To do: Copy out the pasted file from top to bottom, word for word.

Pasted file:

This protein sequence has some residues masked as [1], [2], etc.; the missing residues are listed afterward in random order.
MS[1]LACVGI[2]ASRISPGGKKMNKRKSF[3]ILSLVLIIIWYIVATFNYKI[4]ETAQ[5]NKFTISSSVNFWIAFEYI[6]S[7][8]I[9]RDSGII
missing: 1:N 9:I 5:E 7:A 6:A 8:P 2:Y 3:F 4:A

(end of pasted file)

This protein sequence has some residues masked as [1], [2], etc.; the missing residues are listed afterward in random order.
MS[1]LACVGI[2]ASRISPGGKKMNKRKSF[3]ILSLVLIIIWYIVATFNYKI[4]ETAQ[5]NKFTISSSVNFWIAFEYI[6]S[7][8]I[9]RDSGII
missing: 1:N 9:I 5:E 7:A 6:A 8:P 2:Y 3:F 4:A